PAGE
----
Mention point guard and Big East in the same sentence and the first thought for most people is "Pearl Washington." But two of the best playmakers in the conference and the nation will meet -- without nicknames -- at Capital Centre tonight at 8 when 10th-ranked St. John's plays 11th-ranked Georgetown.

"You want to define point guard?" said Seton Hall Coach P.J. Carlesimo. "Put down M. Jackson. The first name doesn't matter."

For Georgetown, the first name is Michael. In the last six games, he has shot 63 percent, an exceptional figure considering he rarely gets within 15 feet of the rim. His assist average is up to 6.3 per game, and he is one of the primary reasons the Hoyas (19-3, 9-2 in the Big East) have won eight straight.

For St. John's, the first name is Mark. He is leading the nation in assists with 8.8 per game, has had 10 assists or more eight times this season, averages 37 minutes per game and has become nearly as indispensable as Walter (The Truth) Berry to the Redmen (22-3, 9-2).

Speaking of Berry, The Truth hurts. At least he did yesterday as the result of a sprained ankle suffered just before halftime in Saturday night's victory over Boston College, to which he did not return.

Indications are that Berry, who leads the Big East in scoring (23.9) and rebounding (11.5), will play, but how effectively is another question. He has been perhaps the best frontcourt player in the nation so far and cannot be replaced by anyone on the Redmen's roster. "He's been absolutely killing people inside," Michael Jackson said.

With Berry, St. John's is certainly a threat to win its fourth straight over Georgetown in Capital Centre.

If Berry is less than 100 percent, that much more pressure will be placed on Mark Jackson, who is smart enough and talented enough to get Berry the ball often, and in the spots that lead to high-percentage shots. Don't even look for a backup point guard on the Redmen's roster.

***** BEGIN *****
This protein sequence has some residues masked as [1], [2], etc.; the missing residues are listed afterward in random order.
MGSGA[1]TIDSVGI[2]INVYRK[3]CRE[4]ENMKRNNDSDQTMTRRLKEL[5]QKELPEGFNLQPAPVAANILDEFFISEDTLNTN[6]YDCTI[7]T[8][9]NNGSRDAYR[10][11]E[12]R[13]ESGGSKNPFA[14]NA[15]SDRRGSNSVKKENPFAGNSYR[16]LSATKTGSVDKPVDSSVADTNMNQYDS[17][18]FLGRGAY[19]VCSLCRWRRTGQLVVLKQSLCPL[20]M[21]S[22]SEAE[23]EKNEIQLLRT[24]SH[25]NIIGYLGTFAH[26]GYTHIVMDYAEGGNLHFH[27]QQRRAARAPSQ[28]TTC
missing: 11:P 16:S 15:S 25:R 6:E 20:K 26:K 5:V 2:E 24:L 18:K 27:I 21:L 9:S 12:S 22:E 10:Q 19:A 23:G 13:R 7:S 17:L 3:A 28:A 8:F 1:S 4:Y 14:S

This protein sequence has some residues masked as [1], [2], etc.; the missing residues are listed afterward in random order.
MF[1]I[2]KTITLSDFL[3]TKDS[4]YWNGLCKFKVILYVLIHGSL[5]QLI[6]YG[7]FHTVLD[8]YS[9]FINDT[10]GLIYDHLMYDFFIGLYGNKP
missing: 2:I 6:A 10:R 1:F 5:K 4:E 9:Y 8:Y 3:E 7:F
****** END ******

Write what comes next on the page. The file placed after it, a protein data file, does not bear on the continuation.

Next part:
"Mark is just playing out of his mind -- the number of minutes he's playing and how critical he is to that team," Carlesimo said. "The pressure is on him, every game from beginning to end, and he's handled it just tremendously."

People who think St. John's is a one-man team are surprised to learn how significant Jackson's play has been, especially in league games, in which he has averaged 9.5 assists.

"He's calm, and he's getting the ball to the right people. He's running the offense well and he's breaking pressure," Georgetown Coach John Thompson said.

"His temperament fits exactly what St. John's wants to do," Michael Jackson said. "Their system is not to run all the time, but to run only on opportunity."

Michael Jackson has been instrumental whether the Hoyas are fast-breaking or settling down into a half-court offense. A midseason adjustment in the Georgetown offense doesn't seem to have distracted him.

"I was taking a lot of shots early," he said. "But the Syracuse game, and maybe two or three games after that, I was looking to get the ball inside a lot more so that defensive people would see us as an inside and outside threat, not just outside.

"So now that they're thinking of us inside," Jackson said with a mischievous smile, "I've gone back to shooting."

One of the reasons Carlesimo, among others, expects a great game tonight is because of the Jackson matchup.

"They run the game," Carlesimo said. "They have a great feel for tempo, and both do what John (Georgetown Coach Thompson) and Louie (St. John's Coach Carnesecca) want. Michael's a little bit better outside shooter, but Mark has certainly kept people honest this year. Both can score, both are underrated defenders. I know I'm using superlatives here, but you're talking about two of the best point guards in the country."

With Berry, you may be talking about the best player in the nation. Because of the ankle injury, he was held to a career-low seven points and five rebounds Saturday.

Berry was asked yesterday about his status for the Georgetown game. "Right now, I've got to think about my future," he said after the team's practice, in which he did not participate. "One game doesn't mean too much, to go out there and make it worse. . . . Georgetown is a pretty big game. I'd rather be going into a Seton Hall-type game with this injury."

Despite the talk, the team physician, Irving Glick, said he thinks Berry will "be ready when the gong sounds."

And if not, Georgetown isn't expecting St. John's to forfeit.

Even before the injury to Berry, Thompson said: "If I could put three people on Berry, he wouldn't hurt us. But the other people they have are very good."

The Redmen demonstrated that against Boston College when forward Willie Glass made 11 of 14 shots for a career-high 24 points, and guard Ron Rowan had 16.

Georgetown's Ralph Dalton, the man who will be facing Berry much of the night if he plays, said: "Everybody talks about Walter Berry all the time. But they can have a balanced attack. St. John's is a good team. They've proven that already."